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Paradyn. Paradyn Goals Performance measurement tool that –scales to long-running programs on large parallel and distributed systems –automates much of.

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Presentation on theme: "Paradyn. Paradyn Goals Performance measurement tool that –scales to long-running programs on large parallel and distributed systems –automates much of."— Presentation transcript:

1 Paradyn

2 Paradyn Goals Performance measurement tool that –scales to long-running programs on large parallel and distributed systems –automates much of the search for performance bottlenecks –avoids space and time overhead of trace-based tools

3 Paradyn Approach Dynamically instrument application Automatically control instrumentation in search of performance problems Look for high level problems (e.g., too much synchronization blocking, I/O blocking, or memory delays) using small amount of instrumentation Once general problem is found, selectively insert more instrumentation to find specific causes

4 Paradyn Components Front end and user interface that allow user to –display performance visualization –use the Performance Consultant to find bottlenecks –start and stop the application –monitor status of the application Paradyn daemons –monitor and instrument application processes –pvmd, mpid, winntd

5 Using Paradyn Program preparation: –Future releases will be able to instrument unmodified binary files –Current release 2.0 requires linking applications with Paradyn instrumentation libraries –Static linking is required on IBM AIX platforms –Application must be compiled with -g flag

6 Paradyn Run-time Analysis Paradyn is designed to either start up application processes and kill them upon exit, or to attach to and detach from running (or stopped) processes. –Attaching to a running process is currently implemented on Solaris. –Paradyn currently does not detach but only kills upon exit.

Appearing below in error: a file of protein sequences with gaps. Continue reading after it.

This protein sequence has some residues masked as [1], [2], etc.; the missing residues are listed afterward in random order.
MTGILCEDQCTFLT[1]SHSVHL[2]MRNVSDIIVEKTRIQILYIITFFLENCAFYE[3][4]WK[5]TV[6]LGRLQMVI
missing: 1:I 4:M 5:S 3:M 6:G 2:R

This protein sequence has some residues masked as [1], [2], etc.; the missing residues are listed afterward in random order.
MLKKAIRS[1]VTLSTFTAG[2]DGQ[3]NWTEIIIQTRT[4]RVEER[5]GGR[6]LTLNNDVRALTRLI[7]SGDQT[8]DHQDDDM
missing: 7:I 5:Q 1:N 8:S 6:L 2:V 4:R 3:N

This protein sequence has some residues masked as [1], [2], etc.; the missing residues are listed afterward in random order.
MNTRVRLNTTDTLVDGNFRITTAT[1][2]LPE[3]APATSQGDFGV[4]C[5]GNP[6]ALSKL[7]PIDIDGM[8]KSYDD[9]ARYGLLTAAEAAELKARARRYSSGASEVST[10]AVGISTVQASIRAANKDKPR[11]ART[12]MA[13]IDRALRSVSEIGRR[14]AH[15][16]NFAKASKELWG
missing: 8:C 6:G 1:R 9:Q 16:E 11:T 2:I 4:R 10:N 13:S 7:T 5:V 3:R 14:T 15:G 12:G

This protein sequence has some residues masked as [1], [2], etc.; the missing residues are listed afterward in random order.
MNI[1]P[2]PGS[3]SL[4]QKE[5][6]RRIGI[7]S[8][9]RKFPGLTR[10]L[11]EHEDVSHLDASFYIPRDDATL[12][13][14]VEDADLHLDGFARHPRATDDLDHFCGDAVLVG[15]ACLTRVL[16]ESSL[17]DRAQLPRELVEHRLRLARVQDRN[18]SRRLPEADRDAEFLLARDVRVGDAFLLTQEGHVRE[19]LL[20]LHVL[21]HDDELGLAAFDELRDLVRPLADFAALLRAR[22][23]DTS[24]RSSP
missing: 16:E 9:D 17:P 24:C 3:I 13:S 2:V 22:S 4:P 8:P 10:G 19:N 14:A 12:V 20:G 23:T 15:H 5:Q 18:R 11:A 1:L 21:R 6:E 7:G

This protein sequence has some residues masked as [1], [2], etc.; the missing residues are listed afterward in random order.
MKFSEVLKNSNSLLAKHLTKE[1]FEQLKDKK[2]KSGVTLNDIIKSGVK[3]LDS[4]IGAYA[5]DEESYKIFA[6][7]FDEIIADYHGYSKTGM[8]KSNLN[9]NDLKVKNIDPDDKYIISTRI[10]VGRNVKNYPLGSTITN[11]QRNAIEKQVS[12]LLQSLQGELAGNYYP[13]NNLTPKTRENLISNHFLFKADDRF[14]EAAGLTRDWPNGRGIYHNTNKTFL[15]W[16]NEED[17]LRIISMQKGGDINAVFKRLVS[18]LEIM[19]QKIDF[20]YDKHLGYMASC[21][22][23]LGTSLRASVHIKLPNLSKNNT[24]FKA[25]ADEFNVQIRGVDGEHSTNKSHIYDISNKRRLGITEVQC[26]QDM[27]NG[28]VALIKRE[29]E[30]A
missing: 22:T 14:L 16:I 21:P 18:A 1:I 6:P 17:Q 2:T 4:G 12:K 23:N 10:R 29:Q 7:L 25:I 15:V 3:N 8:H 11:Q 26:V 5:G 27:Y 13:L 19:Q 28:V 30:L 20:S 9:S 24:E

7 Metric-Focus Pairs Metric-focus grid based on two vectors –list of performance metrics (e.g., CPU time, blocking time, message rates, I/O rates) –list of program components (e.g., procedures, processes, message channels, barrier instances) Cross product forms matrix from which user selects metric-focus pairs Elements of matrix can be single-valued (e.g., current value, average, min, max) or time-histograms Time-histogram is a fixed size data structure that records behavior of a metric over time

8 “Where” Axis After loading program, Paradyn adds entries for program resources to Where Axis window –files –procedures –processes –machines

9 Multiple foci selection on Where Axis

10 Performance Visualizations Before or while running a program, the user can define performance visualizations in terms of metric-focus pairs –select focus from Where Axis –select metrics from Metrics Dialog Box –select visualization from Start Visualization Menu

11 Metrics Dialog Box

12 Start Visualization Menu

13 Paradyn Phases Contiguous time intervals within an application’s execution Two kinds – global phase starts at beginning of program execution and extends to current time –local phases non-overlapping subintervals of the global phase

14 Paradyn Phases (cont.) Data collection for new phase occurs at finer granularity than for global phase. Visualizations can show data for either local phase or global phase. Performance Consultant can simultaneously search both local phase and global phase.

15 Performance Consultant Based on W3 Search Model –“Why” - type of performance problems –“Where” - where in the program these problems occur –“When” - time during execution during which problems occur

16 Performance Consultant (cont.) Automatically locates potential bottlenecks in your application –Contains definitions of a set of performance problems in terms of hypotheses - e.g., PerfMetricX > Specified Threshold –Continually selects and refines which performance metrics are enabled and for which foci –Reports bottlenecks that exist for significant portion of phase being measured

17 Why Axis ExcessiveIOBlockingTime TopLevelHypothesis TooManySmallIOOps ExcessiveSyncWaitingTime CPUBound

18 Why Axis (cont.) CPUBound: Compares CPU time to the tunable constant PC_CPUThreshold ExcessiveSyncTime: Compares total synchronization waiting time to the tunable constant PC_SyncThreshold ExcessiveIOBlockingTime: Compares total I/O waiting time to the tunable constant PC_IOThreshold TooManySmallIOOps: Compares average number of bytes per I/O operation to PC_IOThreshold